According to our forecasts, we will move away from fossil fuels to a point in 15 or 20 years where a large majority of buses, vans, trucks and off-road vehicles will use alternative fuels. This will affect the whole value chain and will require new products, business models and ways of operating throughout the commercial vehicle sector.

The question we have raised in our latest executive report is ‘How will electrification and alternative fuels shape the commercial vehicle fuel and lubricant market?’ The Global Truck, Bus and Off-highway Vehicle Electrification and Alternative Fuel report explores what changes are anticipated across the commercial vehicles segment and looks at how this will shape the future world fuel and lubricant market.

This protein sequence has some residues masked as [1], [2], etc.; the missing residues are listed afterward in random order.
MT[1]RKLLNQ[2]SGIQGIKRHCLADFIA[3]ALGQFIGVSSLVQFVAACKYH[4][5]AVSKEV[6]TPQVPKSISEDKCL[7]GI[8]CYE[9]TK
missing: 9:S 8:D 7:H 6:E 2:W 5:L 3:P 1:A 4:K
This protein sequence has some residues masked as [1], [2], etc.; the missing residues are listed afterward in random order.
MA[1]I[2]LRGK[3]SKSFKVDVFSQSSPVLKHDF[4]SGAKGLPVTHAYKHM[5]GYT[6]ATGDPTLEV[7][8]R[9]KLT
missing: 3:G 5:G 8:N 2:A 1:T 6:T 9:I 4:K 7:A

Battery electric will become the leading alternative powertrain to diesel ICE

Although there will be vehicles entering the alternative energy commercial vehicles market with hydrogen internal combustion engines (H2 ICEs), hydrogen fuel cells, and hybrid engines, battery electric will dominate and ultimately overtake the diesel ICE as the leading powertrain.

BEVs are expected to see gradual, steady progress in registrations overall, with more variation based on vehicle type and country. For example, registrations of long-haul trucks are anticipated to accelerate quickly in 2029 but to do very little in 2023, while sales of German buses are likely to be strong in 2023 with growth slowing by 2030.